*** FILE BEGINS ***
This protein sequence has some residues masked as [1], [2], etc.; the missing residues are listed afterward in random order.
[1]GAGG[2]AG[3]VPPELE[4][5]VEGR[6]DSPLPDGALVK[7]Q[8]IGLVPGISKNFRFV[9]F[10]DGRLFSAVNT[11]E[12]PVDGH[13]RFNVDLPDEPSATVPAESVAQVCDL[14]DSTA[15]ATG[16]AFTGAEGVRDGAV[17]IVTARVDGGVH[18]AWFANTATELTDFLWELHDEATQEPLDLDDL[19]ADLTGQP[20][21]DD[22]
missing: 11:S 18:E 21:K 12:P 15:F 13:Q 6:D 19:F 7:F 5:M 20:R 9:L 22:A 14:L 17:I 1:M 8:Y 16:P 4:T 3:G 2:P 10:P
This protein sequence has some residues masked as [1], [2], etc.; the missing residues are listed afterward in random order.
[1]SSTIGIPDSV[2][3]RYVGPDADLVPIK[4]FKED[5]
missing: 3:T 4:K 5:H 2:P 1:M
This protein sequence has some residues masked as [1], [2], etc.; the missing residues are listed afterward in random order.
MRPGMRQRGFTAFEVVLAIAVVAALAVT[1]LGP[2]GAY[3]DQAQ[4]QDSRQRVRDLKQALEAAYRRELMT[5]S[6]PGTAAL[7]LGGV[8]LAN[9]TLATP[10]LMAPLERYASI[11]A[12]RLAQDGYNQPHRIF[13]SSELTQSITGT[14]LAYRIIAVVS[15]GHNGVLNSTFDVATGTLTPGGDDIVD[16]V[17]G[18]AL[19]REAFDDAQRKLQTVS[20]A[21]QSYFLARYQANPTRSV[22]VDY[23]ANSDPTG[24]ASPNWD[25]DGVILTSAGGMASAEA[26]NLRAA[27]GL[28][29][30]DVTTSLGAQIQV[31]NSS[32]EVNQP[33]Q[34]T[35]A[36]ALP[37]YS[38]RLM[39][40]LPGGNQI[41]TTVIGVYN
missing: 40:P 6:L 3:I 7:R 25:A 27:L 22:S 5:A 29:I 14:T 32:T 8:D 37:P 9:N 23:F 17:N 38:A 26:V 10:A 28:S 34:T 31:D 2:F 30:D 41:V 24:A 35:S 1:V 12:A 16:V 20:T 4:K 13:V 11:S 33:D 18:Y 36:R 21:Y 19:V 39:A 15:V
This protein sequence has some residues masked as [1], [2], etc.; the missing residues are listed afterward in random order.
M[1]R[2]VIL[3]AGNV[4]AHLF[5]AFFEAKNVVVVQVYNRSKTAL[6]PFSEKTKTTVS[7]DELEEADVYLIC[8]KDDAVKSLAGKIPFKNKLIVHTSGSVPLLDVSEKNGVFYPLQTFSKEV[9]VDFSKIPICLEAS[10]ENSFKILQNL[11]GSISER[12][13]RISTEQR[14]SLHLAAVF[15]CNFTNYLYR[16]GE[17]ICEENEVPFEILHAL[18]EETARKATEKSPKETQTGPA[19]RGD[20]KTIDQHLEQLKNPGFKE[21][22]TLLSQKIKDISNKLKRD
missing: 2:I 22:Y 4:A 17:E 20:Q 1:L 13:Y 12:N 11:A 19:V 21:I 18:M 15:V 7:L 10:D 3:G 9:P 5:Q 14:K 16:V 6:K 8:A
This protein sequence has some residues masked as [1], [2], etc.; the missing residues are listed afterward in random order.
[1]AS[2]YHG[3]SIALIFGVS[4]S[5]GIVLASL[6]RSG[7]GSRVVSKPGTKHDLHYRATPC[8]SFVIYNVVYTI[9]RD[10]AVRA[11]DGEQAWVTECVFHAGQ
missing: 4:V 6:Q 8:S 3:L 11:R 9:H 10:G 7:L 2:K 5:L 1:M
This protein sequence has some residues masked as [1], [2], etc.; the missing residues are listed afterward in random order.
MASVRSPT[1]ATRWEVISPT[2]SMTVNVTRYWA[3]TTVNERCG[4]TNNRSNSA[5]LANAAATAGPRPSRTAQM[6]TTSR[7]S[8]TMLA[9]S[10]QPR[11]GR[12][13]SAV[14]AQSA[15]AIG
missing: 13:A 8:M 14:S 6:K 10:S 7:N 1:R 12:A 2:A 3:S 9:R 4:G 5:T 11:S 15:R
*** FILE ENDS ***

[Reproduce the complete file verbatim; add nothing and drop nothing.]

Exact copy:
This protein sequence has some residues masked as [1], [2], etc.; the missing residues are listed afterward in random order.
[1]GAGG[2]AG[3]VPPELE[4][5]VEGR[6]DSPLPDGALVK[7]Q[8]IGLVPGISKNFRFV[9]F[10]DGRLFSAVNT[11]E[12]PVDGH[13]RFNVDLPDEPSATVPAESVAQVCDL[14]DSTA[15]ATG[16]AFTGAEGVRDGAV[17]IVTARVDGGVH[18]AWFANTATELTDFLWELHDEATQEPLDLDDL[19]ADLTGQP[20][21]DD[22]
missing: 11:S 18:E 21:K 12:P 15:F 13:Q 6:D 19:F 7:F 5:M 20:R 9:L 22:A 14:L 17:I 1:M 8:Y 16:P 4:T 3:G 2:P 10:P
This protein sequence has some residues masked as [1], [2], etc.; the missing residues are listed afterward in random order.
[1]SSTIGIPDSV[2][3]RYVGPDADLVPIK[4]FKED[5]
missing: 3:T 4:K 5:H 2:P 1:M
This protein sequence has some residues masked as [1], [2], etc.; the missing residues are listed afterward in random order.
MRPGMRQRGFTAFEVVLAIAVVAALAVT[1]LGP[2]GAY[3]DQAQ[4]QDSRQRVRDLKQALEAAYRRELMT[5]S[6]PGTAAL[7]LGGV[8]LAN[9]TLATP[10]LMAPLERYASI[11]A[12]RLAQDGYNQPHRIF[13]SSELTQSITGT[14]LAYRIIAVVS[15]GHNGVLNSTFDVATGTLTPGGDDIVD[16]V[17]G[18]AL[19]REAFDDAQRKLQTVS[20]A[21]QSYFLARYQANPTRSV[22]VDY[23]ANSDPTG[24]ASPNWD[25]DGVILTSAGGMASAEA[26]NLRAA[27]GL[28][29][30]DVTTSLGAQIQV[31]NSS[32]EVNQP[33]Q[34]T[35]A[36]ALP[37]YS[38]RLM[39][40]LPGGNQI[41]TTVIGVYN
missing: 40:P 6:L 3:I 7:R 25:A 27:L 22:S 5:A 29:I 14:T 32:T 8:D 37:P 9:N 23:F 17:N 38:A 26:V 10:A 28:S 34:T 31:D 2:F 30:D 41:V 24:A 35:S 1:V 12:A 16:V 20:T 4:K 13:V 11:S 33:D 18:Y 36:R 21:Y 19:V 39:A 15:V
This protein sequence has some residues masked as [1], [2], etc.; the missing residues are listed afterward in random order.
M[1]R[2]VIL[3]AGNV[4]AHLF[5]AFFEAKNVVVVQVYNRSKTAL[6]PFSEKTKTTVS[7]DELEEADVYLIC[8]KDDAVKSLAGKIPFKNKLIVHTSGSVPLLDVSEKNGVFYPLQTFSKEV[9]VDFSKIPICLEAS[10]ENSFKILQNL[11]GSISER[12][13]RISTEQR[14]SLHLAAVF[15]CNFTNYLYR[16]GE[17]ICEENEVPFEILHAL[18]EETARKATEKSPKETQTGPA[19]RGD[20]KTIDQHLEQLKNPGFKE[21][22]TLLSQKIKDISNKLKRD
missing: 2:I 22:Y 4:A 17:E 20:Q 1:L 13:Y 12:N 11:A 19:V 21:I 18:M 15:V 7:L 10:D 3:G 9:P 5:Q 14:K 16:V 6:K 8:A
This protein sequence has some residues masked as [1], [2], etc.; the missing residues are listed afterward in random order.
[1]AS[2]YHG[3]SIALIFGVS[4]S[5]GIVLASL[6]RSG[7]GSRVVSKPGTKHDLHYRATPC[8]SFVIYNVVYTI[9]RD[10]AVRA[11]DGEQAWVTECVFHAGQ
missing: 4:V 6:Q 8:S 3:L 11:R 9:H 10:G 7:L 2:K 5:L 1:M
This protein sequence has some residues masked as [1], [2], etc.; the missing residues are listed afterward in random order.
MASVRSPT[1]ATRWEVISPT[2]SMTVNVTRYWA[3]TTVNERCG[4]TNNRSNSA[5]LANAAATAGPRPSRTAQM[6]TTSR[7]S[8]TMLA[9]S[10]QPR[11]GR[12][13]SAV[14]AQSA[15]AIG
missing: 13:A 8:M 14:S 6:K 10:S 7:N 1:R 12:A 2:A 3:S 9:R 4:G 5:T 11:S 15:R